right


right
   Most past and present cultures (perhaps all) contrast the right and *left hand to the advantage of the former, presumably because in most people it is stronger and more skilled; in English, there is also a strong verbal connection with 'right' in the senses 'correct, good'. The right hand symbolizes power, authority, benevolence, honour, and loyalty; it is used in gestures of greeting or blessing, in shaking hands, taking oaths, etc. In the ancient Roman system of augury, omens to the right of the enquirer were favourable. Whatever the origins of these semi-conscious meanings, Christianity strengthened them by some vivid imagery: the risen Christ sits 'at the right hand of the Father', and at the Last Judgement the 'sheep' will be on the right, the 'goats' on the left (Matthew 25: 33).
   In folk beliefs, good luck is regularly associated with the right side: it is lucky to see the new moon to one's right, to put the right stocking or shoe on first, to cross a threshold with the right foot, and so on, while in each case the *left is unlucky.
   See also *left.

A Dictionary of English folklore. . 2014.

Synonyms:

Look at other dictionaries:

  • right — / rīt/ n [Old English riht, from riht righteous] 1 a: qualities (as adherence to duty or obedience to lawful authority) that together constitute the ideal of moral propriety or merit moral approval b: something that is morally just able to… …   Law dictionary

  • Right — • Substantive designating the object of justice Catholic Encyclopedia. Kevin Knight. 2006. Right     Right     † …   Catholic encyclopedia

  • Right — (r[imac]t), a. [OE. right, riht, AS. riht; akin to D. regt, OS. & OHG. reht, G. recht, Dan. ret, Sw. r[ a]tt, Icel. r[ e]ttr, Goth. ra[ i]hts, L. rectus, p. p. of regere to guide, rule; cf. Skr. [.r]ju straight, right. [root]115. Cf.… …   The Collaborative International Dictionary of English

  • right — [rīt] adj. [ME < OE riht, straight, direct, right, akin to Ger recht < IE base * reĝ , straight, stretch out, put in order > RICH, RECKON, L regere, to rule, rex, king, regula, a rule] 1. Obs. not curved; straight: now only in… …   English World dictionary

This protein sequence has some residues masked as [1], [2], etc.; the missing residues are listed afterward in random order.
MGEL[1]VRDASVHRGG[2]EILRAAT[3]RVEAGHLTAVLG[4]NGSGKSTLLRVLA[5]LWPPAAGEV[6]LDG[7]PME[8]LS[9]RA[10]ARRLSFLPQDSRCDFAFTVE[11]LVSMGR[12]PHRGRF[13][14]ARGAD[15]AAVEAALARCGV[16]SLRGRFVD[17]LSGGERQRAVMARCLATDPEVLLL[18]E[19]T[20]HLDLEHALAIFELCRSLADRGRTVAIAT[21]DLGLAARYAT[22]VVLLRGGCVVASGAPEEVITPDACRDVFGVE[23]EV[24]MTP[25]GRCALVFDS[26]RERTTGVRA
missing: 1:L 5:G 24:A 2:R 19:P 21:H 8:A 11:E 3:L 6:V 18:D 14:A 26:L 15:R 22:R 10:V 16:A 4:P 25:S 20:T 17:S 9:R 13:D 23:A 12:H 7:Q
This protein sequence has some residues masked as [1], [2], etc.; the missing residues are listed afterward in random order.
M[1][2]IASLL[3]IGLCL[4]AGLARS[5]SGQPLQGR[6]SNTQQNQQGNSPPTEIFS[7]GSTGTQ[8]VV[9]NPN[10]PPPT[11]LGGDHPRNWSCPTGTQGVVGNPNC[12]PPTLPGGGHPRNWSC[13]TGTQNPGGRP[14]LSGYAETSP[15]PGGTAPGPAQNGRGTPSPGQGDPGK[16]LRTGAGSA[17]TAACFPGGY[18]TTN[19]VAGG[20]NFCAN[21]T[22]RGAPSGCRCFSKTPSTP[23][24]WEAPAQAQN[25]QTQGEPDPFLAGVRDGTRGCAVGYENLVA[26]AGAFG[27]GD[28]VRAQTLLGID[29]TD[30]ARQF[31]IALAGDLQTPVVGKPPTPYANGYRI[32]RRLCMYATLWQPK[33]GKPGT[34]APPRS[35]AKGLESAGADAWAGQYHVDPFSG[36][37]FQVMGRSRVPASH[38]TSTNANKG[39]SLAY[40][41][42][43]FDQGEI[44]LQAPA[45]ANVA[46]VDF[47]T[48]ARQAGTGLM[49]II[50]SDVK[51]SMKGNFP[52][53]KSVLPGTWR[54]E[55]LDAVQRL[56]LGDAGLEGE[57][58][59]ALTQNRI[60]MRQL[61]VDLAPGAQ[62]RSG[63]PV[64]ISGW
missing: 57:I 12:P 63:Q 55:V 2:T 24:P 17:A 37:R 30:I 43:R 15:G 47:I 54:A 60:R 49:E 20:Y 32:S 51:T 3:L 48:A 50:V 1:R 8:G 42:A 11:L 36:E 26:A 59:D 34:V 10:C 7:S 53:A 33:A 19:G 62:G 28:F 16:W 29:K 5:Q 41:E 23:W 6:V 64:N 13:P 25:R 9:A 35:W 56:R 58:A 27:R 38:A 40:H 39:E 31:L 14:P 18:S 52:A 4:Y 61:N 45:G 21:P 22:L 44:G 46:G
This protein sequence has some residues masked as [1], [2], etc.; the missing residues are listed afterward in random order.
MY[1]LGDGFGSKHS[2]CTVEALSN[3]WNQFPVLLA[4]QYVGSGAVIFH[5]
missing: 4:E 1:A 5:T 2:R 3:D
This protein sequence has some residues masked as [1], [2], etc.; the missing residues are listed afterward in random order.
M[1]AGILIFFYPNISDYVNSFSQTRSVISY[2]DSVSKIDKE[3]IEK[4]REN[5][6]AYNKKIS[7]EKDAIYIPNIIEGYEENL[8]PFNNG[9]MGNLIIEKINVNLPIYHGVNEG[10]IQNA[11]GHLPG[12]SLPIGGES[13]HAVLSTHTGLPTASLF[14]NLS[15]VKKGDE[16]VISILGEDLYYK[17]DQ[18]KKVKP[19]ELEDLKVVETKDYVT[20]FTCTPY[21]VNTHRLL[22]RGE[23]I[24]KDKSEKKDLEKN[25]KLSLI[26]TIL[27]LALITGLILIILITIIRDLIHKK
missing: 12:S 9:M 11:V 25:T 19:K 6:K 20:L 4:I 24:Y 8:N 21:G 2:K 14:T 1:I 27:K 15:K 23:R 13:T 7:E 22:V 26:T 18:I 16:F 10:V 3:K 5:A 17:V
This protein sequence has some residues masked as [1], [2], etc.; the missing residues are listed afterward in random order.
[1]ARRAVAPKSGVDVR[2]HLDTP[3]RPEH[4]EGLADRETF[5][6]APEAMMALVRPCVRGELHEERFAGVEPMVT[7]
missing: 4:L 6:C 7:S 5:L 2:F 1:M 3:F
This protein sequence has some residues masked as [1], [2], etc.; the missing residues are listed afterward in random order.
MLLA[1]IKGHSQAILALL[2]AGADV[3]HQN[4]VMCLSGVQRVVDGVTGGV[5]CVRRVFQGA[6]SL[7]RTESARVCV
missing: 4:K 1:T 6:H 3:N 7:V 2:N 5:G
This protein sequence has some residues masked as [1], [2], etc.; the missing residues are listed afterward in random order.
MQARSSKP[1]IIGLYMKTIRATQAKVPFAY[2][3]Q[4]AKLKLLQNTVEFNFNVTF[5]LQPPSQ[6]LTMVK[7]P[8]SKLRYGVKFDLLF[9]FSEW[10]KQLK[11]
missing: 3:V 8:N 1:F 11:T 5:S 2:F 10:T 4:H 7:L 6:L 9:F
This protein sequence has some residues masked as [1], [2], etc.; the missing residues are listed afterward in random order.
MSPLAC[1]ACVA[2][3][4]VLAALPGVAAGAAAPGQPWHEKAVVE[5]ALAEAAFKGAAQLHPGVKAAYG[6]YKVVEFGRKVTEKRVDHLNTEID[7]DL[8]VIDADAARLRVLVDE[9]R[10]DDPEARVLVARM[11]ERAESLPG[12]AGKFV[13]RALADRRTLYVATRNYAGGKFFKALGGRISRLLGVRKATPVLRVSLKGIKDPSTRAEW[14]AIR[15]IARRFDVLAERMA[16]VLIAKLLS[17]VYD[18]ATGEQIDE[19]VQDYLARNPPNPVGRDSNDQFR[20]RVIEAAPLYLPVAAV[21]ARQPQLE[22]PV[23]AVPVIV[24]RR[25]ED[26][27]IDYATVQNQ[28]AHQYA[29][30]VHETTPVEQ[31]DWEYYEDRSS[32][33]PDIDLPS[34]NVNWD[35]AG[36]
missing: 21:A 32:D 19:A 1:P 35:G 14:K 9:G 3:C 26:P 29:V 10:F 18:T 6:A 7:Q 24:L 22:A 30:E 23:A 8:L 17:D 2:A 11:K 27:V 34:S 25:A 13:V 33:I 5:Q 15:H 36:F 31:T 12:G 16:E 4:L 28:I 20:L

• Right — Right, adv. 1. In a right manner. [1913 Webster] 2. In a right or straight line; directly; hence; straightway; immediately; next; as, he stood right before me; it went right to the mark; he came right out; he followed right after the guide. [1913 …   The Collaborative International Dictionary of English

  • Right — Right, n. [AS. right. See {Right}, a.] 1. That which is right or correct. Specifically: (a) The straight course; adherence to duty; obedience to lawful authority, divine or human; freedom from guilt, the opposite of moral wrong. (b) A true… …   The Collaborative International Dictionary of English

  • right — right, rightly 1. Right is used as an adverb meaning ‘in the right way, in a proper manner’ with a number of verbs, notably do right, go right (as in Nothing went right), guess right, spell something right, treat someone right. In general,… …   Modern English usage

  • right — [adj1] fair, just appropriate, condign, conscientious, deserved, due, equitable, ethical, fitting, good, honest, honorable, justifiable, lawful, legal, legitimate, merited, moral, proper, requisite, righteous, rightful, scrupulous, standup*,… …   New thesaurus

  • right — ► ADJECTIVE 1) on, towards, or relating to the side of a human body or of a thing which is to the east when the person or thing is facing north. 2) morally good, justified, or acceptable. 3) factually correct. 4) most appropriate: the right man… …   English terms dictionary

  • right — adj 1 *good Antonyms: wrong 2 *correct, accurate, exact, precise, nice Analogous words: fitting, proper, meet (see FIT): *decorous, decent, seemly Antonyms: wrong …   New Dictionary of Synonyms

  • Right — Right, v. t. [imp. & p. p. {Righted}; p. pr. & vb. n. {Righting}.] [AS. rihtan. See {Right}, a.] 1. To bring or restore to the proper or natural position; to set upright; to make right or straight (that which has been wrong or crooked); to… …   The Collaborative International Dictionary of English